sassafras 16

This Canadian says $600 to build an S16 at the Woodenboat Show? Only $600! Really? Last boat I built was for a friend and it cost me about a grand all up for materials for a Chesapeake 18. took me forever and two weeks to build between work and move house and a little altercation between me on foot and a car. ('Nuther story, don't wanna tell it here.) Paddled it myself and it don't need a rudder, it has one as friend insisted he couldn't paddle a straight line to save his life. I think he'll be pleased with the skill he thought he had not.

Yeah I want a Sassafras 16! You bet. Question; should I buy plans to build said boat? I did for the C18, worth it for the detail.

sincerely; Theo Kee



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RE: sassafras 16

I built a Sass' 16 from the plans (out of the book, which are wrong, but repairable) and, years into the sordid affair, I continue to love it to death.

Brilliant boat: versatile, stable, fast and and safe. Don't even get me started on it's sexy, sexy curves.

But, to your question: Having quasi-lofted a million brads, and a thousand curves, on a half-dozen 8x4 sheets of pooh-knows-where-from-okume (which I don't regret, and is still going strong after many years), I'd recommend...

...the kit.

Yep, the kit. It took me months, and cost me at leat twice (in low-angled planes, sharpening stones, hand-drills, spoke-shaves and doo-hickies) the cost of the kit, to do it all by hand.

That said, the only (repeat: ONLY) reason I say that is precisely because I built it by hand the first time. "Catch", as they say, "Twenty-Two..."!

So, I guess, if you can afford to get "elbows-deep", go the plans. If you want a boat, that you built, on a budget, go the kit. Either way, you'll have an almost-illegal amount of fun... and an awesome boat.



RE: sassafras 16

Dave: Seeing as I have already aquired all the low angle planes 'n' spokeshaves 'n' sharpening (water) stones (you ghot a hand drill??? where you get that?) most (not all) of which I got before I built the 18 so I am armpit deep already. As well I found revised measurements for all 3 Sassafrases, printed them, keep them in the book. What do I get if i ask CLC for Sassafras plans, do i get...the book, again or do I get detailled plans as I did for the 18?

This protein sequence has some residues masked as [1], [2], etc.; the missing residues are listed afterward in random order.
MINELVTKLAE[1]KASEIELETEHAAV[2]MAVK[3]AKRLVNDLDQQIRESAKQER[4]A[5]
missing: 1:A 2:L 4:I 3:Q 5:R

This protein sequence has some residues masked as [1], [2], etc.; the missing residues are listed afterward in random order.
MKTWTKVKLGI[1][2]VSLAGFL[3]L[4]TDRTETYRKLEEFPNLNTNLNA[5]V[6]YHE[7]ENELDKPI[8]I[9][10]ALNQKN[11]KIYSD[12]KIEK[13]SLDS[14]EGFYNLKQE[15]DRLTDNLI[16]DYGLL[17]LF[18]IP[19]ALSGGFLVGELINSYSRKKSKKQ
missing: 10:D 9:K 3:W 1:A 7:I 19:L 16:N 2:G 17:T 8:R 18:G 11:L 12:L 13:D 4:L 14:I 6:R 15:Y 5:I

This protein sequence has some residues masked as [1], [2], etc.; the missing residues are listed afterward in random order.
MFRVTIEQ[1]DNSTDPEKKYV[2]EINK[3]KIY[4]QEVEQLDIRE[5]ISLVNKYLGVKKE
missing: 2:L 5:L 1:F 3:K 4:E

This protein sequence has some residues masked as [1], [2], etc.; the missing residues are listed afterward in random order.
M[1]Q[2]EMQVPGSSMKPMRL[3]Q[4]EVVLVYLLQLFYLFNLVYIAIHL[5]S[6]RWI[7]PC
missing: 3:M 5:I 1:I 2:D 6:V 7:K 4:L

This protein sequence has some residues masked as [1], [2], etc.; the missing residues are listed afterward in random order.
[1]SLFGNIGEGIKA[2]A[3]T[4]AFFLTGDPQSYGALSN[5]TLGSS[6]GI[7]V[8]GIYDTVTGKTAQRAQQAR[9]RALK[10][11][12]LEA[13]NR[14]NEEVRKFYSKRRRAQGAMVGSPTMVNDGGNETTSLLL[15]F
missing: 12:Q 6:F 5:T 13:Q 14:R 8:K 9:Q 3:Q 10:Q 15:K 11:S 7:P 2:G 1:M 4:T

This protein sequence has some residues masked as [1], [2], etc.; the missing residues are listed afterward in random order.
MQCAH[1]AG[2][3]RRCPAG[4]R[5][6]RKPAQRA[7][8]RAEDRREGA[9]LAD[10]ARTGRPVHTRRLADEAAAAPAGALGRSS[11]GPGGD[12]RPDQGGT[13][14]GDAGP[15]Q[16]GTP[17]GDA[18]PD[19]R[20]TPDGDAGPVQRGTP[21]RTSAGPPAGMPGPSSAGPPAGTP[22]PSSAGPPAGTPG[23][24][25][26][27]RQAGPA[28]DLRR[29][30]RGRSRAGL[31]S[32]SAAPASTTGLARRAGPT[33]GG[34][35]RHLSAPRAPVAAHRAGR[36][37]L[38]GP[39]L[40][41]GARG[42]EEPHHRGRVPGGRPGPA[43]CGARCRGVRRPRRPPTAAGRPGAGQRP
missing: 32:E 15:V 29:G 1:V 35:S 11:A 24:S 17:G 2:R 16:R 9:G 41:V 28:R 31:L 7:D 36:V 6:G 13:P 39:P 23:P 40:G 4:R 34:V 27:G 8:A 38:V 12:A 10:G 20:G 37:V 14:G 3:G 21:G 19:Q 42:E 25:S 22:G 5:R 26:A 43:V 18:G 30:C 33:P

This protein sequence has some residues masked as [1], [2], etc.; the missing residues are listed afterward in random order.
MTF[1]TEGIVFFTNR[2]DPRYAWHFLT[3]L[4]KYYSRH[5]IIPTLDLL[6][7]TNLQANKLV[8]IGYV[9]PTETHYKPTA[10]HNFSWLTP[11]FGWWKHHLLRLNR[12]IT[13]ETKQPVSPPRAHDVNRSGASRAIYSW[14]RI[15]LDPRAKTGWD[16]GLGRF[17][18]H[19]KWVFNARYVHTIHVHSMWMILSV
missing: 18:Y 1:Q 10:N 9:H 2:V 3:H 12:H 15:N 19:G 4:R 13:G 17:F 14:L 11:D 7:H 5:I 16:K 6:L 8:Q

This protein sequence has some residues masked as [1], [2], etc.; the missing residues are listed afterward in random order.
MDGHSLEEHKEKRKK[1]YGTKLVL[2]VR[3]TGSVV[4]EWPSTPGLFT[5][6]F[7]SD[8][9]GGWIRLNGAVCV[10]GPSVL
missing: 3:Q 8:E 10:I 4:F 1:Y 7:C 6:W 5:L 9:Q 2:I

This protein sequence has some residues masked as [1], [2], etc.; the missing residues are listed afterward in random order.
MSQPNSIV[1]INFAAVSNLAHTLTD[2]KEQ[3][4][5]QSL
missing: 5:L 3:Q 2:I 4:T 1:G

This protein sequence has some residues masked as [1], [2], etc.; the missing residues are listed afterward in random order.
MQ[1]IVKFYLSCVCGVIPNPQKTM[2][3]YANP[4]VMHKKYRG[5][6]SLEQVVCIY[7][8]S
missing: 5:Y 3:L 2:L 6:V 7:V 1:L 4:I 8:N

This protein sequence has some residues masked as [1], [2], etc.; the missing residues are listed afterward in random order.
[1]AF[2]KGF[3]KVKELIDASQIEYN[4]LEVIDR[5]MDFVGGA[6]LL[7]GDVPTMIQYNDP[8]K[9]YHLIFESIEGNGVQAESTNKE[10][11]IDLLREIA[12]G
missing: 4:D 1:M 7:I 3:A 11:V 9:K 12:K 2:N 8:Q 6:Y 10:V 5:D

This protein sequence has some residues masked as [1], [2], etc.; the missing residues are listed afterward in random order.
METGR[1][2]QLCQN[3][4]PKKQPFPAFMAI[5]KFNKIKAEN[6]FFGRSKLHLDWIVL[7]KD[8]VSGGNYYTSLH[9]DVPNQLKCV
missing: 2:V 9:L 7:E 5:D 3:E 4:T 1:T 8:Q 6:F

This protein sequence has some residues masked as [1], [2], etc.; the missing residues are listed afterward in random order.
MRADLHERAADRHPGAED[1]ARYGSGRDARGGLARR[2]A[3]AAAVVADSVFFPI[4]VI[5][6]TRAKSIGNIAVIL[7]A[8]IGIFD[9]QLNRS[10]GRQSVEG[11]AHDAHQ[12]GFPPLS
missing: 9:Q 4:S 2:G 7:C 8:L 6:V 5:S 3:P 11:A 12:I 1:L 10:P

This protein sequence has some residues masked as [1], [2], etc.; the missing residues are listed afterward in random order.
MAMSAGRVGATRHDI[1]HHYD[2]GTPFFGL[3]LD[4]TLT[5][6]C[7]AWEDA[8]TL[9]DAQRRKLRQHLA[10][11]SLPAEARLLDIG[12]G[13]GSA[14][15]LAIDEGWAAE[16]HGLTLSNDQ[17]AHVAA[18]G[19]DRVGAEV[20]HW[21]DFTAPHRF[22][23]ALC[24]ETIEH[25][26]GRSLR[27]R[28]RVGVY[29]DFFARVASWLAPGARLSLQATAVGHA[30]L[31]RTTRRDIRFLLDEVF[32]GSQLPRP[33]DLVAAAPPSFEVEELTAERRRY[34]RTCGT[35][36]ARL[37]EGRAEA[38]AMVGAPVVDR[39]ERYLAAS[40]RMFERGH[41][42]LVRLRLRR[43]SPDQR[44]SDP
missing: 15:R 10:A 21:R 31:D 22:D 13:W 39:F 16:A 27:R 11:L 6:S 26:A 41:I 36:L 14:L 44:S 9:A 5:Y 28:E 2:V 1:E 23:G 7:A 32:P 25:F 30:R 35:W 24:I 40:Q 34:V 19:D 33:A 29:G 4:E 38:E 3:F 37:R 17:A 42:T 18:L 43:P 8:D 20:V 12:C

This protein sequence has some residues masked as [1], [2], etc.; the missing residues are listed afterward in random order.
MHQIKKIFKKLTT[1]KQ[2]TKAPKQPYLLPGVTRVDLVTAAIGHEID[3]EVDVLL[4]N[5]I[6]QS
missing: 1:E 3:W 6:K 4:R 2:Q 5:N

Just so you know I also own a Cape Charles 18 which I built...I'd rather have the Chesapeake 18

RE: sassafras 16

Well, that changes things. Tools, and how to use/sharpen them (particularly planes) is most of the battle.

Never having got the 'official' plans, I'd guess you would be paying for detailed construction instructions/photos, and a bunch of perfectly correct lines. Spend even more and buy the kit, and you get perfectly pre-cut strakes, bulkheads and bit-n-pieces. But, if you have reliable-enough plans, and the means/patience/eye to make your curves fair, and a source of cheap, quality okume, then the numbers you have are probably all you need. Seafarin' folks have been building perfectly seaworthy boats by eye for, I dunno, at least a decade or two... (insert winkie emoticon here!).

At the end of the day, it's a basic lofting of five groups of 4x strakes, involving careful (but not obsessive) fairing of curves with the low-angle plane, a scary scarfing session with a #4 Bailey, some slightly annoying rebates witha little bull-nosed plane, and 600x stitch-holes. Voila!

 Re the hand-drill, I bought an old English "Footprint" brand  double-pinion handdrill on eBay for like $3.00, which is one of my most useful tools (much moreso than the Bosch electric thing). Linkie to new ones (which are identical but considerably more than $3bucks -  in this regard, eBay is definitely your friend):



RE: sassafras 16

Please can you help me, Do you know what the revised measurements are for the Sassafras 16 and if so where can I get them from.

RE: sassafras 16

I don't know the perfect numbers, but who truly does?

It's a boat. 

Not rocket surgery.

Trust your eyes. You'll see where the numbers are wrong. If it isn't  a smooth curve, it should be. 

If it looks like a woman, except with a shoebox in her ankle, surgically remove the shoebox, and keep the woman...

Unless, of course, you really dig shoeboxes.



RE: sassafras 16


We are trying to build the Sassafras 16, operative word being trying. Does anyone have suggestions of how to bring together the bow and stern parts of the boat to be stitched together. We have followed the book,but the bow and stern are really far apart! 

Thanking anyone in advance for any help!

RE: sassafras 16

   Call CLC and ask for advice.  They have always been very helpful to me.  I did a Sassafras 12 years ago and I recall that it did take a fair amount of jiggering and some cinch straps to pull it together, but there may be specific tricks on the 16.  On some boats you may need to use a couple of scrap wood blocks and dry wall screws to pull the bow closed, then take the screws and blocks off and epoxy the holes closed.

RE: sassafras 16

   Thank you!!


RE: sassafras 16

   first mate, i did what mummichog did, but for the parts of the planks by the bow and stern, used silicon bronze screws, and left them in, permanently, using thickened epoxy as glue as well of course.  i figured leaving the screws in would do no harm and would add to the structural strength.  Have used my sassafras 12 five years now and no problems.  best wishes on your build.

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